Sonos soundbars and speakers are on sale just in time for March Madness

If you’re looking for a home theater upgrade to amplify the screaming crowds, court squeals, and other signature sounds of NCAA basketball during March Madness, you should check out the sale going on at Sonos right now. Until March 25, you can save 20 percent on selected soundbars and speakers.

For example, the entry-level soundbar in its range, the Sonos Ray, is down to about $223 (about $57 off) at Amazon, Best Buy, and Sonos. If you need a little more power, you can go for the Sonos Beam (Gen 2), which also retails for around $399 ($50 off) at Amazon, Best Buy, and Sonos. Both are compatible with the Sonos Submini, which works out to about $343 ($86 off) at Amazon, Best Buy, and Sonos. The Sonos Move2 is also on sale for anyone who needs a great portable Bluetooth speaker – it costs about $359 (about $90 off) at Amazon, Best Buy, and Sonos.

Which of the two soundbars should you go for? If you have the budget for it, we prefer the Sonos Beam. It is much better equipped for the modern home theater compared to the Ray. It has HDMI eARC, and it’s also technically a Dolby Atmos soundbar with a center tweeter, four woofers and three passive radiators. But there are no pumping speakers to help simulate the enveloping soundstage needed to really sell the effect.

The Beam’s sound is noticeably more powerful than the Ray’s, but it’s still bested by the Sonos Arc with its two upward speakers (which is to be expected since the latter is larger and has a significantly higher price tag). You do get newer features, though, like voice-activated Alexa and Google Assistant (and technically Siri, but only if you use Apple AirPlay 2). And both support Trueplay, which uses your phone’s microphones to tailor the sound specifically to the acoustics of your room.

The Sonos Beam (second generation) is a compact soundbar that supports Dolby Atmos and can stream music from a plethora of services. Read our review.

The Sonos Ray is cheap (at least compared to other Sonos soundbars) and sounds pretty good for a basic stereo soundbar, but it lacks HDMI and only accepts optical audio from your TV. That means you miss out on eARC and HDMI-CEC functionality, which can save you on the number of remotes you need.

The Ray can receive direct infrared input from some compatible universal remotes; however, we found it so spotty that the experience can be a little frustrating. It is also not possible to play music via Bluetooth. It’s a solid starter for a new Sonos user, but it quickly falls behind.

The Ray is Sonos’ entry-level soundbar that is best suited for bedrooms and smaller apartments. It can only be connected to TVs via an optical cable, so it lacks HDMI-CEC functionality. Despite its small size, it also produces balanced, dynamic sound, easily surpassing built-in TV speakers. Read our review.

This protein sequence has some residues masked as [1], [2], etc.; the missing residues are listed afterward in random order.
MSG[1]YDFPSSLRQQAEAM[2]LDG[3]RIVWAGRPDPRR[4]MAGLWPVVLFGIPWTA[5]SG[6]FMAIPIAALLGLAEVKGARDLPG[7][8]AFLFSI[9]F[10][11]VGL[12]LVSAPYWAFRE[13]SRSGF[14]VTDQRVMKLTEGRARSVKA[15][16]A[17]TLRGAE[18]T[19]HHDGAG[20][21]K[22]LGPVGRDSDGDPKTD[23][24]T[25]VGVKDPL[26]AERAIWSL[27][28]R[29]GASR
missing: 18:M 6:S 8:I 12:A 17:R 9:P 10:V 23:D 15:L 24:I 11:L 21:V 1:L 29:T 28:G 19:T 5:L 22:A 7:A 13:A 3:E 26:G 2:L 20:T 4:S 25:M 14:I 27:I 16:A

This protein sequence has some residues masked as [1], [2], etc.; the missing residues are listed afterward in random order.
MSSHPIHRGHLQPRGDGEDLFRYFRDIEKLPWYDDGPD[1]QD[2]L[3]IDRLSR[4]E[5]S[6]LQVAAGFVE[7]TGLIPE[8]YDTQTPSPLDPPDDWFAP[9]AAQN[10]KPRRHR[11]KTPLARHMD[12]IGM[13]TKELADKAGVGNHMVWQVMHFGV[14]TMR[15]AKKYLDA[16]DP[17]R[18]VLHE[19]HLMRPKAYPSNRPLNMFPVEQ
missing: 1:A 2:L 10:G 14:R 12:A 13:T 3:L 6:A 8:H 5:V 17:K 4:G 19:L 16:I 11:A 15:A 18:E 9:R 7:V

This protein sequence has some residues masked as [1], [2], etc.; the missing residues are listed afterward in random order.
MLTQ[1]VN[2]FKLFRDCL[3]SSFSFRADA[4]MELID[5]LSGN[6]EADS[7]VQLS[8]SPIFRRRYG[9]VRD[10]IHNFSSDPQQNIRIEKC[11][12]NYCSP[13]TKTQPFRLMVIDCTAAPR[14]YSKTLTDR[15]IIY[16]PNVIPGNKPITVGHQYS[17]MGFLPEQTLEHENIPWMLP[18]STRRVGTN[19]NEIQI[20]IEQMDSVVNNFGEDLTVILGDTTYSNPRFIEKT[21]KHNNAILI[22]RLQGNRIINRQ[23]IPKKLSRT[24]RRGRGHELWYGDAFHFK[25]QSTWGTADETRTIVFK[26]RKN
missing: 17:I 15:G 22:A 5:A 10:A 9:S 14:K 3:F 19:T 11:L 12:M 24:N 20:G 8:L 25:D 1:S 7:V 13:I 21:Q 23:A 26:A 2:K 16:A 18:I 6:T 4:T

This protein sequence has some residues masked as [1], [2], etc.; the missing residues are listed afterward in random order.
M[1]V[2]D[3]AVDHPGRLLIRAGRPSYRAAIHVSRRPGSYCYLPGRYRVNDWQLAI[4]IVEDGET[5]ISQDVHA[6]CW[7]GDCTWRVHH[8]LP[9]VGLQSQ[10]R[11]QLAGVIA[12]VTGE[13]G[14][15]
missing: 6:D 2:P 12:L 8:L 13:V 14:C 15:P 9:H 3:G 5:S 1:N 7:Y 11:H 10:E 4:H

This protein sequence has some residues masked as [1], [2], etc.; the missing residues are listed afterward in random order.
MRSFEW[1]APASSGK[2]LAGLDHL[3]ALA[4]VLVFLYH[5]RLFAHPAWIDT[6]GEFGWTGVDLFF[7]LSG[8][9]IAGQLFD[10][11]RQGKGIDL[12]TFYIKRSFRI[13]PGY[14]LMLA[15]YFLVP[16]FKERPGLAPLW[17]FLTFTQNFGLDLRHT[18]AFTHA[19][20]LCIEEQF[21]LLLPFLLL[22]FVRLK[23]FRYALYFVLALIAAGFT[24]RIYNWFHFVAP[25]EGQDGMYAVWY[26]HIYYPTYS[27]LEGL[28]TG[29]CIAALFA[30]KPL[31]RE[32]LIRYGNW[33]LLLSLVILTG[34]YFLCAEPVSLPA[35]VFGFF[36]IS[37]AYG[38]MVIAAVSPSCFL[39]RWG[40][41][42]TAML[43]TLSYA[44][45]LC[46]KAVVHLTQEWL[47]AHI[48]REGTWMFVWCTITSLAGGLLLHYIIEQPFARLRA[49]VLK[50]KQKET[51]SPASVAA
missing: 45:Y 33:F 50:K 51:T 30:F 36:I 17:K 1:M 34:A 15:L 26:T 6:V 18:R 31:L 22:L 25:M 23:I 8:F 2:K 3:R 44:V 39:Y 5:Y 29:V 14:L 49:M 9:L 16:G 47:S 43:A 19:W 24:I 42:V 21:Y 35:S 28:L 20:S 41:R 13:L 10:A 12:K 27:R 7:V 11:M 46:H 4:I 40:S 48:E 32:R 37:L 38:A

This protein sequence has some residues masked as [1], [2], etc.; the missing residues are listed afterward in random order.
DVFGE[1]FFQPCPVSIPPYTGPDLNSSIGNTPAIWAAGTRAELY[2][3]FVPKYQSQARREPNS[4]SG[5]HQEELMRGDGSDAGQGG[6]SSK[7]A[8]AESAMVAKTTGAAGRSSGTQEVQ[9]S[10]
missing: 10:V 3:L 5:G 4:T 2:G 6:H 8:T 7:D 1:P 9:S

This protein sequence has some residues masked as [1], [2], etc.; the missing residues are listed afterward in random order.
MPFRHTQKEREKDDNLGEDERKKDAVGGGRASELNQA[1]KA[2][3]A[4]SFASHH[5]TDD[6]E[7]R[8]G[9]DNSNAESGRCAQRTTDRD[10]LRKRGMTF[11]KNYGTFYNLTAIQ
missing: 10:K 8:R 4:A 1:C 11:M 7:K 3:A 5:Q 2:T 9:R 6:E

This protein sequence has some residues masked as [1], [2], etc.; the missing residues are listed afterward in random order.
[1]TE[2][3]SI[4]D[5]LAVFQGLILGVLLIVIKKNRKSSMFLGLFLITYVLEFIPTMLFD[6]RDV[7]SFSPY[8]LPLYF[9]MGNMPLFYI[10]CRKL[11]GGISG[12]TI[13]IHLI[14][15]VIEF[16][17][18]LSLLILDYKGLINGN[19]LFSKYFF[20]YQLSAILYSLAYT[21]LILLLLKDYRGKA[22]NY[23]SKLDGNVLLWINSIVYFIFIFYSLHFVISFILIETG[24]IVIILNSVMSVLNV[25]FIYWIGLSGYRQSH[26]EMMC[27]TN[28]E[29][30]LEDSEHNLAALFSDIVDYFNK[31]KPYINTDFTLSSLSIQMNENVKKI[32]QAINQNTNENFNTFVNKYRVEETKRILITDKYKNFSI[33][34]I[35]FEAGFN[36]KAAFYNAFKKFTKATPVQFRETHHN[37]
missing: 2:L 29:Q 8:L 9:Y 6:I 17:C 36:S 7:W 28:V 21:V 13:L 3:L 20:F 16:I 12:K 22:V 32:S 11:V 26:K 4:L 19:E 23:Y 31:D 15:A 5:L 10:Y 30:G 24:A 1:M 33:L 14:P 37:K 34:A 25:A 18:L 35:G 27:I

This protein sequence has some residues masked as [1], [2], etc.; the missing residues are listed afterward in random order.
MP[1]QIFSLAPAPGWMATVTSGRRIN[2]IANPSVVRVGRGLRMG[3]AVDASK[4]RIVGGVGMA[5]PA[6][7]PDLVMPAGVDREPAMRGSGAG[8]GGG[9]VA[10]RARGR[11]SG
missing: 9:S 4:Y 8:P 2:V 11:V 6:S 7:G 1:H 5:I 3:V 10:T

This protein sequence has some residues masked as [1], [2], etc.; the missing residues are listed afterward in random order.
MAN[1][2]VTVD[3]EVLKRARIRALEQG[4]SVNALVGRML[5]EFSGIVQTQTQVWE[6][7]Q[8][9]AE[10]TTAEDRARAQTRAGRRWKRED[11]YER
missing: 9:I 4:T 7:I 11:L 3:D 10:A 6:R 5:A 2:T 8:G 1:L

Whichever one you get, the Sub Mini is a good fit if you want to satisfy your hunger for theater-like bass. At its core, the Sub Mini is meant to do everything its big brothers can do, just a little quieter.

The sleek cylindrical speaker is easy to install and integrates well with the rest of the Sonos range – including the Sonos Arc, Sonos Ray, Sonos Beam and Sonos Era 300 – making it a solid choice if you want some low-end Add rumble to a small or medium room without seeking out the larger model.

Acoustically it’s not quite as powerful, although it can still reach a rattling 25Hz with its dual 6-inch woofers, which is plenty low if you’ll be using the Mini mainly for watching movies and TV. Plus, it’s more discreet than the standard Sub, making it (somewhat) easier to hide, even if it’s not as ‘mini’.

It can’t quite match the loudness and sheer power of the flagship Sub, but the more compact Sub Mini still packs a punch so you can feel the low bass from your couch. Read our review.

The Sonos Move 2 is a great pickup if you like the idea of ​​a rugged and portable (but still a bit chunky) Sonos speaker that produces satisfying tunes on its own and can be seamlessly re-integrated into your multi-room audio system as once you get home. It’s one of the best portable speakers we’ve reviewed and a solid upgrade over the original.

It builds on the formula by adding stereo speakers and significantly improving battery life, with runtimes of up to 24 hours. It’s also one of the few Sonos devices with Bluetooth, so it can play directly from smartphones, tablets and the like. (Unfortunately, you can’t use it as a speaker.)

Sonos has also excluded Google Assistant due to ongoing disputes, but still supports Amazon Alexa. You can use the USB-C input on the back with a line-in adapter to connect analog devices in addition to 7.5W reverse charging.

A photo of the Sonos Move 2 portable speaker.A photo of the Sonos Move 2 portable speaker.A photo of the Sonos Move 2 portable speaker.A photo of the Sonos Move 2 portable speaker.

With double the battery life of its predecessor and better-sounding stereo audio, the Sonos Move 2’s improvements don’t stop there. It supports line-in audio, can stream Bluetooth audio to other Sonos speakers, and more. Read our review.

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